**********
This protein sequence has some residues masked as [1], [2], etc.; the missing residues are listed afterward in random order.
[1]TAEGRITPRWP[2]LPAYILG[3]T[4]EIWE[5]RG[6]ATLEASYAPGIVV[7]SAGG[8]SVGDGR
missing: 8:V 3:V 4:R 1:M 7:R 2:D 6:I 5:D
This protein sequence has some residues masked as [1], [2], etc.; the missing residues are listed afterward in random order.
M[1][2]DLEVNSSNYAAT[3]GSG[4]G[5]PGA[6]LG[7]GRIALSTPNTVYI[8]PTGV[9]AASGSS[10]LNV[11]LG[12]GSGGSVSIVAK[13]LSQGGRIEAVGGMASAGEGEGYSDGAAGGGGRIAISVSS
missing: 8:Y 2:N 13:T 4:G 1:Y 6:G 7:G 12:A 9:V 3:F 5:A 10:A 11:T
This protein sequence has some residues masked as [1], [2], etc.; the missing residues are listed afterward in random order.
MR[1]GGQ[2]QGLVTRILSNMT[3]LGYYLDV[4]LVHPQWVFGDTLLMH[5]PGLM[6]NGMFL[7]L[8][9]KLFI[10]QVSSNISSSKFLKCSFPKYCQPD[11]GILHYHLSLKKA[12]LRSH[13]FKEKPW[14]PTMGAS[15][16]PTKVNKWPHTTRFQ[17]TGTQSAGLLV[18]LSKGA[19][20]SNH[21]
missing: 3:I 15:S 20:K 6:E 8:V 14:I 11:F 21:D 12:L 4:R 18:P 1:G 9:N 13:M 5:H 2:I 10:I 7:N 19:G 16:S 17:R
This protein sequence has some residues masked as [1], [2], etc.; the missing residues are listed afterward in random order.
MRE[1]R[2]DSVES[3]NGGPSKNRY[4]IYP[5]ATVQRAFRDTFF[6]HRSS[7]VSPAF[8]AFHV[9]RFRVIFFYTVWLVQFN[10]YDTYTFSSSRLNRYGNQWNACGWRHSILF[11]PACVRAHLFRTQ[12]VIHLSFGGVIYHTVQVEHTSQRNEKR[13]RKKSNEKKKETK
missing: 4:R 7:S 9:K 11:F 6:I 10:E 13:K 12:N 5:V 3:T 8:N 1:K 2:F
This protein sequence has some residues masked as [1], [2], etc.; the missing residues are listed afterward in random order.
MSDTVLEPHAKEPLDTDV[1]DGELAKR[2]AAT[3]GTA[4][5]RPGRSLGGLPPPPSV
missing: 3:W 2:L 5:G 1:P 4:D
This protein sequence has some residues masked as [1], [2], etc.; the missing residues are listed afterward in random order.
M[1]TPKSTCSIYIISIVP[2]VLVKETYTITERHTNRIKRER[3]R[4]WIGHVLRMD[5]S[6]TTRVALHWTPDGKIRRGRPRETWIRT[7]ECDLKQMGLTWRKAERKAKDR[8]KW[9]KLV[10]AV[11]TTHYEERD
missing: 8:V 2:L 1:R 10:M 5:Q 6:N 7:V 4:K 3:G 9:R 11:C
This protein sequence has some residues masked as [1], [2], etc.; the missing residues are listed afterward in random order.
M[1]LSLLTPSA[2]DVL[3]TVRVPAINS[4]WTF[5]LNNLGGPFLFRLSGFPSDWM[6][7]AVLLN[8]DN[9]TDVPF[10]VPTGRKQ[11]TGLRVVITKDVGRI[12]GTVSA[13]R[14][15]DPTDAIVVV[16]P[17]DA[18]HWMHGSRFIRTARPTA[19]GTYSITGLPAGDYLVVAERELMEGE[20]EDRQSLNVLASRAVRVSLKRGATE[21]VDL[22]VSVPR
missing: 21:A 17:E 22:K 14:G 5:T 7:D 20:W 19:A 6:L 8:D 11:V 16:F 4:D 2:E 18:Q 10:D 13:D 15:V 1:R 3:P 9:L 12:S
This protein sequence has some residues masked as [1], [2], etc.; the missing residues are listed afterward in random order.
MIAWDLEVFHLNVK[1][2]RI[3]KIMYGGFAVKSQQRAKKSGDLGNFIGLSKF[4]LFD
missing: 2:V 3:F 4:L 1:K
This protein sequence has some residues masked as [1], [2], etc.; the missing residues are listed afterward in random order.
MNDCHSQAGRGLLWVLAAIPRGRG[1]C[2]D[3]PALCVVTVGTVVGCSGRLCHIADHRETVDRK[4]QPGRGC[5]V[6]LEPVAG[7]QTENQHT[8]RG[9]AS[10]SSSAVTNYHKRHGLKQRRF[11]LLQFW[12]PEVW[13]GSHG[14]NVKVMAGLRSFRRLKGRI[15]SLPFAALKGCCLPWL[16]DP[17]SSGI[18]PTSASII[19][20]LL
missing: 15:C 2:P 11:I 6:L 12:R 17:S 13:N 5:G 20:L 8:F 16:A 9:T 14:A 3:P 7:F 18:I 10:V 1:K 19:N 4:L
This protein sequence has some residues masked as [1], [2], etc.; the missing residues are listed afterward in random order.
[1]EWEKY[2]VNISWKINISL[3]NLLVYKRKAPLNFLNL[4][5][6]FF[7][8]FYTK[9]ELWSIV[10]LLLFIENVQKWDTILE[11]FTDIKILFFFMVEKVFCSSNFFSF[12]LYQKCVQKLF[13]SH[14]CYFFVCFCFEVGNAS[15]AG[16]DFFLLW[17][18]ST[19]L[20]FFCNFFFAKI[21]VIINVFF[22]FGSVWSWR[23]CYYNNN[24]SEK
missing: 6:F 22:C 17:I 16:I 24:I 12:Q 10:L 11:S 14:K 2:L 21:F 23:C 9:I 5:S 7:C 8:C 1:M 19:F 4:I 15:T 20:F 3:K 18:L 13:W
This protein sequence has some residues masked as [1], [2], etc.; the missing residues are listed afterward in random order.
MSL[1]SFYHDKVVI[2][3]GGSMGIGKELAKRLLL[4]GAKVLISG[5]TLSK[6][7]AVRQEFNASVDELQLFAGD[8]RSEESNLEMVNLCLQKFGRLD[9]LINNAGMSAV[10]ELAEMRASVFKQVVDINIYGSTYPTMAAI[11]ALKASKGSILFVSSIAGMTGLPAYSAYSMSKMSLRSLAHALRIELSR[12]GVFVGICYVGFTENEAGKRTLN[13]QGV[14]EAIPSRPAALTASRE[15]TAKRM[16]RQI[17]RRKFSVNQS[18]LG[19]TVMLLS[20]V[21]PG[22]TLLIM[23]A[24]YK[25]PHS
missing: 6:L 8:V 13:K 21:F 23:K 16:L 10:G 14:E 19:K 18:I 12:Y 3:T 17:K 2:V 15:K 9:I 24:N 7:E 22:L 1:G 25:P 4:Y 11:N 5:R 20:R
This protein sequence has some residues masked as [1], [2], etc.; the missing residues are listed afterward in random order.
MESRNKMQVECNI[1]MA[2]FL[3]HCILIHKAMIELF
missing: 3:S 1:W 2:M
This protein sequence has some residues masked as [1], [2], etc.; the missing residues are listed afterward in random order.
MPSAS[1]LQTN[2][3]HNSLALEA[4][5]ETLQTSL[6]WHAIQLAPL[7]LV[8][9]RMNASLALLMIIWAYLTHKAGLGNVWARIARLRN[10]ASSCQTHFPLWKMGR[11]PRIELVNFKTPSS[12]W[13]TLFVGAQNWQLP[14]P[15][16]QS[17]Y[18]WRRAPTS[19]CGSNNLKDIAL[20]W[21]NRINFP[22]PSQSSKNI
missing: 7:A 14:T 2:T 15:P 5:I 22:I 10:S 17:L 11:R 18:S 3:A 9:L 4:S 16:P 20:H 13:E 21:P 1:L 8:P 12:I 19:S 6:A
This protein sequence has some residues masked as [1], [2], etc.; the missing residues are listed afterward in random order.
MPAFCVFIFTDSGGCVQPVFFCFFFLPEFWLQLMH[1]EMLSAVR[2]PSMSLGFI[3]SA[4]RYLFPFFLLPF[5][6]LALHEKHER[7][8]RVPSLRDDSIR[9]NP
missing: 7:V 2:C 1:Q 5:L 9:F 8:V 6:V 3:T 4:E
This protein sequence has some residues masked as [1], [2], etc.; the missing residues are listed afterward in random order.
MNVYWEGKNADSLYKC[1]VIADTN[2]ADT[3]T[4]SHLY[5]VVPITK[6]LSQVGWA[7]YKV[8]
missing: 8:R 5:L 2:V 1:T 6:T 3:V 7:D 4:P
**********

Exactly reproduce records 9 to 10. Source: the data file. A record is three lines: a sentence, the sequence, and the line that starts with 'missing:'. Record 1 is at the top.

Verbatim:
This protein sequence has some residues masked as [1], [2], etc.; the missing residues are listed afterward in random order.
MNDCHSQAGRGLLWVLAAIPRGRG[1]C[2]D[3]PALCVVTVGTVVGCSGRLCHIADHRETVDRK[4]QPGRGC[5]V[6]LEPVAG[7]QTENQHT[8]RG[9]AS[10]SSSAVTNYHKRHGLKQRRF[11]LLQFW[12]PEVW[13]GSHG[14]NVKVMAGLRSFRRLKGRI[15]SLPFAALKGCCLPWL[16]DP[17]SSGI[18]PTSASII[19][20]LL
missing: 15:C 2:P 11:I 6:L 12:R 17:S 13:N 5:G 20:L 8:F 16:A 9:T 14:A 3:P 7:F 18:I 10:V 1:K 19:N 4:L
This protein sequence has some residues masked as [1], [2], etc.; the missing residues are listed afterward in random order.
[1]EWEKY[2]VNISWKINISL[3]NLLVYKRKAPLNFLNL[4][5][6]FF[7][8]FYTK[9]ELWSIV[10]LLLFIENVQKWDTILE[11]FTDIKILFFFMVEKVFCSSNFFSF[12]LYQKCVQKLF[13]SH[14]CYFFVCFCFEVGNAS[15]AG[16]DFFLLW[17][18]ST[19]L[20]FFCNFFFAKI[21]VIINVFF[22]FGSVWSWR[23]CYYNNN[24]SEK
missing: 6:F 22:C 17:I 16:I 24:I 12:Q 10:L 11:S 14:K 2:L 21:F 23:C 9:I 5:S 7:C 8:C 1:M 19:F 4:I 15:T 20:F 3:K 18:L 13:W